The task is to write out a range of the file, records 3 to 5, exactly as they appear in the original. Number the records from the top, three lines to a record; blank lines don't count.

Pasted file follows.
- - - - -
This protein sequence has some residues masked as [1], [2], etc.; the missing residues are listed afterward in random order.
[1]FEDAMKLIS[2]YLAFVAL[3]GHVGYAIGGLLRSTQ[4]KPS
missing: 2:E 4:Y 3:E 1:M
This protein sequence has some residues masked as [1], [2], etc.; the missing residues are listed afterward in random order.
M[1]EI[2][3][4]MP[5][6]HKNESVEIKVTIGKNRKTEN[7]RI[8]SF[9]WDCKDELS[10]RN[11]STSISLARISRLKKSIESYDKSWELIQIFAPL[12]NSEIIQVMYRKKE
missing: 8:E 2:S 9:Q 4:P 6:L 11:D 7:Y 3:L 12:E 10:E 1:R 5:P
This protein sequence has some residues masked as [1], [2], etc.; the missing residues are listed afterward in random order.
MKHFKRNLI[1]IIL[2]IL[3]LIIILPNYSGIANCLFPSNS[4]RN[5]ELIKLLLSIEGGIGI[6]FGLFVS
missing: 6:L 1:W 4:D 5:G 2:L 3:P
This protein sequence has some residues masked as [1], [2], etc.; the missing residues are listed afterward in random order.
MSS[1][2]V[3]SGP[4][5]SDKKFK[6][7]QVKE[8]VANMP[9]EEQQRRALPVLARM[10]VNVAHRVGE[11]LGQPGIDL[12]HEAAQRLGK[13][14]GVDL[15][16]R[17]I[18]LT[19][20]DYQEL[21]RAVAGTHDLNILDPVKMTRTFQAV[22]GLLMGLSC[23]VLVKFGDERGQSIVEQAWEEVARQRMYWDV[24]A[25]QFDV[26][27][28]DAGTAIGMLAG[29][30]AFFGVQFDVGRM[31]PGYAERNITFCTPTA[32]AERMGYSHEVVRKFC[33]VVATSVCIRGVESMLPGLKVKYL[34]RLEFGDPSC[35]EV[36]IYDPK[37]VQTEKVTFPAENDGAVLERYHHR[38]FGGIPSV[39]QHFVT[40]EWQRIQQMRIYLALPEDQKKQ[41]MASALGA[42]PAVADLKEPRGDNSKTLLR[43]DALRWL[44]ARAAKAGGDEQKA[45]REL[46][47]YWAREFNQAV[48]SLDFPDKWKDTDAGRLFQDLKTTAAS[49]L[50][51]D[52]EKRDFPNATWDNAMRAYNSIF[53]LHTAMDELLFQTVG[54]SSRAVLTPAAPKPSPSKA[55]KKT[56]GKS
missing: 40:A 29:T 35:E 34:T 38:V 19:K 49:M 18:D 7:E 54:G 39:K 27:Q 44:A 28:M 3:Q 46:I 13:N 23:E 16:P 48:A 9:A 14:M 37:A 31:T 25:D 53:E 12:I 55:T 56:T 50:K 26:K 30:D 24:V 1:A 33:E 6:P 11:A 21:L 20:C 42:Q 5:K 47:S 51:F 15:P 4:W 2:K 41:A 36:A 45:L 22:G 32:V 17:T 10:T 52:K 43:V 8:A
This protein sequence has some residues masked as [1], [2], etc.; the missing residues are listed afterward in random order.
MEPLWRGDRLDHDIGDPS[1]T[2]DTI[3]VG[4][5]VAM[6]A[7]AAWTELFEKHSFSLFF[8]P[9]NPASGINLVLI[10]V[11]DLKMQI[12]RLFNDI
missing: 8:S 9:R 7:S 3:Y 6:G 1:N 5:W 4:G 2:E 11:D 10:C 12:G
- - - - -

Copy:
This protein sequence has some residues masked as [1], [2], etc.; the missing residues are listed afterward in random order.
MKHFKRNLI[1]IIL[2]IL[3]LIIILPNYSGIANCLFPSNS[4]RN[5]ELIKLLLSIEGGIGI[6]FGLFVS
missing: 6:L 1:W 4:D 5:G 2:L 3:P
This protein sequence has some residues masked as [1], [2], etc.; the missing residues are listed afterward in random order.
MSS[1][2]V[3]SGP[4][5]SDKKFK[6][7]QVKE[8]VANMP[9]EEQQRRALPVLARM[10]VNVAHRVGE[11]LGQPGIDL[12]HEAAQRLGK[13][14]GVDL[15][16]R[17]I[18]LT[19][20]DYQEL[21]RAVAGTHDLNILDPVKMTRTFQAV[22]GLLMGLSC[23]VLVKFGDERGQSIVEQAWEEVARQRMYWDV[24]A[25]QFDV[26][27][28]DAGTAIGMLAG[29][30]AFFGVQFDVGRM[31]PGYAERNITFCTPTA[32]AERMGYSHEVVRKFC[33]VVATSVCIRGVESMLPGLKVKYL[34]RLEFGDPSC[35]EV[36]IYDPK[37]VQTEKVTFPAENDGAVLERYHHR[38]FGGIPSV[39]QHFVT[40]EWQRIQQMRIYLALPEDQKKQ[41]MASALGA[42]PAVADLKEPRGDNSKTLLR[43]DALRWL[44]ARAAKAGGDEQKA[45]REL[46][47]YWAREFNQAV[48]SLDFPDKWKDTDAGRLFQDLKTTAAS[49]L[50][51]D[52]EKRDFPNATWDNAMRAYNSIF[53]LHTAMDELLFQTVG[54]SSRAVLTPAAPKPSPSKA[55]KKT[56]GKS
missing: 40:A 29:T 35:E 34:T 38:V 19:K 49:M 18:D 7:E 54:G 39:K 27:Q 44:A 28:M 3:Q 46:I 13:N 23:E 16:P 48:A 9:A 14:M 37:A 31:T 25:D 53:E 12:I 55:T 56:T 50:K 26:K 30:D 24:V 1:A 33:E 6:P 11:A 21:L 20:C 42:Q 5:K 47:S 51:F 15:P 4:W 2:K 41:A 36:A 45:L 22:G 32:V 17:T 10:T 52:K 43:V 8:A
This protein sequence has some residues masked as [1], [2], etc.; the missing residues are listed afterward in random order.
MEPLWRGDRLDHDIGDPS[1]T[2]DTI[3]VG[4][5]VAM[6]A[7]AAWTELFEKHSFSLFF[8]P[9]NPASGINLVLI[10]V[11]DLKMQI[12]RLFNDI
missing: 8:S 9:R 7:S 3:Y 6:G 1:N 5:W 4:G 2:E 11:D 10:C 12:G